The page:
Suboxone is incarceration prevention in a bottle.
A wonderful “side effect” of Suboxone treatment is that it helps keep people out of trouble and out of jail.
Suboxone treatment is associated with big drops in criminal activity and incarceration, a recent study shows.
Only 2 percent of opiate-dependent people treated with Suboxone reported committing crimes as compared to 19 percent of those who are untreated.
Only 1 percent of opiate-dependent people treated with Suboxone reported having contact with the criminal justice system as compared to 16 percent of those who are not in treatment.
The study analyzed data from a randomized clinical trial of 166 opiate-dependent people and was conducted in a primary care clinic. Opiates include heroin and prescription pain killers like Oxycontin. The study was reported at the Annual Meeting of the Society of Internal Medicine.
These results don’t surprise me. They are very much in line with what I observe working as a counselor with opiate-dependent clients.
People who are addicted to opiates often feel driven to commit crimes that they do not want to commit. And the consequences are devastating.
Years of youth, young adulthood and adulthood are often lost to incarceration. Marriages end and families have broken apart. Inmates often experience violence. Incarcerated people in need of mental health and drug treatment rarely get the care they need. And medical care is often of poor quality.
I don’t share the cavalier attitude of many in the tough love crowd who view incarceration as a good thing.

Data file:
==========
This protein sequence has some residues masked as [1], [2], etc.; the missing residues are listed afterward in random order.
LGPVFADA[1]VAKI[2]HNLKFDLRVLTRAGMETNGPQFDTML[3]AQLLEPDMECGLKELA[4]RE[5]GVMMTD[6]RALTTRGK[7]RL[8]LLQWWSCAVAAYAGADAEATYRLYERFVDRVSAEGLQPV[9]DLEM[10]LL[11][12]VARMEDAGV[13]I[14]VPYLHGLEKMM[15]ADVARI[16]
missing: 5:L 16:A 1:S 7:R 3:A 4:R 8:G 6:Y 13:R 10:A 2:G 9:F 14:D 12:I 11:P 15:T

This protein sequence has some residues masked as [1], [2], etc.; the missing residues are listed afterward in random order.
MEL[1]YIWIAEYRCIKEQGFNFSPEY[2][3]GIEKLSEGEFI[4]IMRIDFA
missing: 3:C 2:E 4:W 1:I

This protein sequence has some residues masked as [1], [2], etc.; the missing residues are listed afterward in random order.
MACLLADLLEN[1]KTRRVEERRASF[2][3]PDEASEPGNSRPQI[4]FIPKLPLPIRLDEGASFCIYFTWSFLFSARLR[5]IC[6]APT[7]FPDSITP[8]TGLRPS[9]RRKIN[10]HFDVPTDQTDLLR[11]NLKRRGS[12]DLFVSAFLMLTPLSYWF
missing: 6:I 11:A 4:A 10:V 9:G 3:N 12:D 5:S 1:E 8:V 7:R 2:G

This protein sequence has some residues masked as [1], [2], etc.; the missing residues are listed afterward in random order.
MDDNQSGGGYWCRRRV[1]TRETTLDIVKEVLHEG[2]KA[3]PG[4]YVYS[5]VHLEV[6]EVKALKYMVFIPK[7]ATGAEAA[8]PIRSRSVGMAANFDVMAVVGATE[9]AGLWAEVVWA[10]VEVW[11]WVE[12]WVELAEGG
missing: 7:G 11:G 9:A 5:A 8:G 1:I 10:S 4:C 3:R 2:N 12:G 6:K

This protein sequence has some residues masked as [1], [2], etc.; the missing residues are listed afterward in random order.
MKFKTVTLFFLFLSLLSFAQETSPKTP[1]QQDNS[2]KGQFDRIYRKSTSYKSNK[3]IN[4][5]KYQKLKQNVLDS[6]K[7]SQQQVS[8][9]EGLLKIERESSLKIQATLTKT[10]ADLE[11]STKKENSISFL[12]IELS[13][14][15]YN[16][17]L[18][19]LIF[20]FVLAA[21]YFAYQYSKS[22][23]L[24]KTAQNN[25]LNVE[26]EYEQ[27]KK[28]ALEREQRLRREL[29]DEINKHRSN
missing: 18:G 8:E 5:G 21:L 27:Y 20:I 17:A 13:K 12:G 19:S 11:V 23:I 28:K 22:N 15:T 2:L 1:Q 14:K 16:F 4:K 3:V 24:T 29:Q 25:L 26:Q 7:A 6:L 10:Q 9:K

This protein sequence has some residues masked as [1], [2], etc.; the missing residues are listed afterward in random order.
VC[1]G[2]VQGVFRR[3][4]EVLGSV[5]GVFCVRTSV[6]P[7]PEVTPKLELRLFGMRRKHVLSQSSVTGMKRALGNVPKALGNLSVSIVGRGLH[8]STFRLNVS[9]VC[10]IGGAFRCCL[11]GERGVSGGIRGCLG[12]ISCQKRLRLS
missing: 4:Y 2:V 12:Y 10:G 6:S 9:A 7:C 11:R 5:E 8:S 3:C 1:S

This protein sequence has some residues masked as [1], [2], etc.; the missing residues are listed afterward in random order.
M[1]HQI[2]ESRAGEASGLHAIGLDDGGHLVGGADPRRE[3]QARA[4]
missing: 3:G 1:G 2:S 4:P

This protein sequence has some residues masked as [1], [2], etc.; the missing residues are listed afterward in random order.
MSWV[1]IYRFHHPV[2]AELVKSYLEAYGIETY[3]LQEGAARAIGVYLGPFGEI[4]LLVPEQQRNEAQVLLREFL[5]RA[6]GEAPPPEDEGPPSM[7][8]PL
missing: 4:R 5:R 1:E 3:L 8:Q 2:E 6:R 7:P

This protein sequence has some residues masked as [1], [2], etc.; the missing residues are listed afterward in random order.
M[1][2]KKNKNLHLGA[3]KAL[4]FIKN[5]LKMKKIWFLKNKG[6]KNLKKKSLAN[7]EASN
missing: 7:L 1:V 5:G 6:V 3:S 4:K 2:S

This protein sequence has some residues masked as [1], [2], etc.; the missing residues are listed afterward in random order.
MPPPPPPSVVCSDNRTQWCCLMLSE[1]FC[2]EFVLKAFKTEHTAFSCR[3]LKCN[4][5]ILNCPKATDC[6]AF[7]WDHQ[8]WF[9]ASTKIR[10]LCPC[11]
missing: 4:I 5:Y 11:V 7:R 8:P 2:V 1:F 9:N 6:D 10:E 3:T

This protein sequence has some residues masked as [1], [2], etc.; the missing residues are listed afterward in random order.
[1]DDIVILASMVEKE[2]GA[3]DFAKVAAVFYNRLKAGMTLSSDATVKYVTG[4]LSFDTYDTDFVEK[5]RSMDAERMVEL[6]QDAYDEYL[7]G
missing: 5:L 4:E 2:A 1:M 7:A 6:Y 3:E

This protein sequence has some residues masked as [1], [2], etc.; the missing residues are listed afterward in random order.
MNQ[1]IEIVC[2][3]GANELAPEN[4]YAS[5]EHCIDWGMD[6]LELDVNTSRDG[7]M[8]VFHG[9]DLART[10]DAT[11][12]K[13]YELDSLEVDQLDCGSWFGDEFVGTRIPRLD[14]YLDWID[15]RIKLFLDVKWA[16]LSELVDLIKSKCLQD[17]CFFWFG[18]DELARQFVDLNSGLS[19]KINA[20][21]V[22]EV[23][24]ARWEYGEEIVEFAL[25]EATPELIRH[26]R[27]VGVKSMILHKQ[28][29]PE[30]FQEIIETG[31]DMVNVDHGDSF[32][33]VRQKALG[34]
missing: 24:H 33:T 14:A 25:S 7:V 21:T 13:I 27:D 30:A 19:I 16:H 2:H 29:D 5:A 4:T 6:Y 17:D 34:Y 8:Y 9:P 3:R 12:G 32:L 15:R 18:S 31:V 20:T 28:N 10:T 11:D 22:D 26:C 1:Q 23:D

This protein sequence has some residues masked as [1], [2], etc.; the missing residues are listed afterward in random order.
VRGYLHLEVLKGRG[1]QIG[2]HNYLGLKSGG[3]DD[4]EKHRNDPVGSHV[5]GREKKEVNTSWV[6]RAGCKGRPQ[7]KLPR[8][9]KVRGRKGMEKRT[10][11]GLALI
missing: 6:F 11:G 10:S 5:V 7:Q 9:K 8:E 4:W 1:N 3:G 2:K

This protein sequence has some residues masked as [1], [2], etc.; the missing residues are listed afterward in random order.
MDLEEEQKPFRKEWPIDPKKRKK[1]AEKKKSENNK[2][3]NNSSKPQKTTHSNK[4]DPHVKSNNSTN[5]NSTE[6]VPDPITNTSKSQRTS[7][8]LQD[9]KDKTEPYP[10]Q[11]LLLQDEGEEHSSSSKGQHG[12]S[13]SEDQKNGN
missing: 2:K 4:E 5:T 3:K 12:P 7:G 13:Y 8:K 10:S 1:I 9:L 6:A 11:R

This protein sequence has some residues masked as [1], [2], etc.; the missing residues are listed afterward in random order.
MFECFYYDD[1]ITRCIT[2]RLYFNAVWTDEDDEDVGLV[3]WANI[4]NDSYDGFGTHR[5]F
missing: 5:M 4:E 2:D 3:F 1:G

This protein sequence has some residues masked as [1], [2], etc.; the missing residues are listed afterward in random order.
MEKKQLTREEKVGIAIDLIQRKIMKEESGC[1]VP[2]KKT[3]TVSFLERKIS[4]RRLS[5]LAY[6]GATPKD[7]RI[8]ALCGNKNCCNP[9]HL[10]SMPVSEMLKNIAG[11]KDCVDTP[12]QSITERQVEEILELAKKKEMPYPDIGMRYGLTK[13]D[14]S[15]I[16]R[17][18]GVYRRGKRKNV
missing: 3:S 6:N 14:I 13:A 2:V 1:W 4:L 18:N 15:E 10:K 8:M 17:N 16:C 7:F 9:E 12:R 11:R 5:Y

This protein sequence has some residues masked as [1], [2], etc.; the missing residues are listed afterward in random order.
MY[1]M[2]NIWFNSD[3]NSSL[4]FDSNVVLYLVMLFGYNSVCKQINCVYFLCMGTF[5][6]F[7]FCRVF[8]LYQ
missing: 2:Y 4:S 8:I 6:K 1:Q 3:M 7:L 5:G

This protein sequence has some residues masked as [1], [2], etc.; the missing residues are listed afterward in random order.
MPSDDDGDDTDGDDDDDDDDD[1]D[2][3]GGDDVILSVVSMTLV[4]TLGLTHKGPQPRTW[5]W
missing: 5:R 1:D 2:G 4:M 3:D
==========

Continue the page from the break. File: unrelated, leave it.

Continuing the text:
After working with hundreds of opiate-dependent inmates and former inmates, I have concluded that:
- Incarceration can result in serious and permanent harm
- Incarceration is not necessary to recovery, and other options are both more effective and less risky
- Incarceration is not treatment and is not effective in building long term recovery
- Incarceration delays recovery
- Cycling in and out of jail is destabilizing and makes achieving the stability necessary for long term recovery more difficult
- Incarcerating people living with addiction instead of offering them a realistic path to recovery including effective treatment is immoral
I have seen how Suboxone treatment drastically reduces criminal activity and incarceration. This is of great benefit to our communities both because there are fewer victims of crime, and because incarcerating people is very expensive (in my state it costs about $50,000 per person per year). But also important is the benefit to those who are living with opiate addiction, their children and other family members.
Since Suboxone treatment helps cut crime and risk of incarceration, Suboxone treatment may be especially useful for those who are:
- committing crimes
- on probation or parole
- in drug court
It often makes sense for Suboxone patients who are on probation/parole or enrolled in drug court to continue with medication-assisted treatment at least until they are no longer under the supervision of the criminal justice system.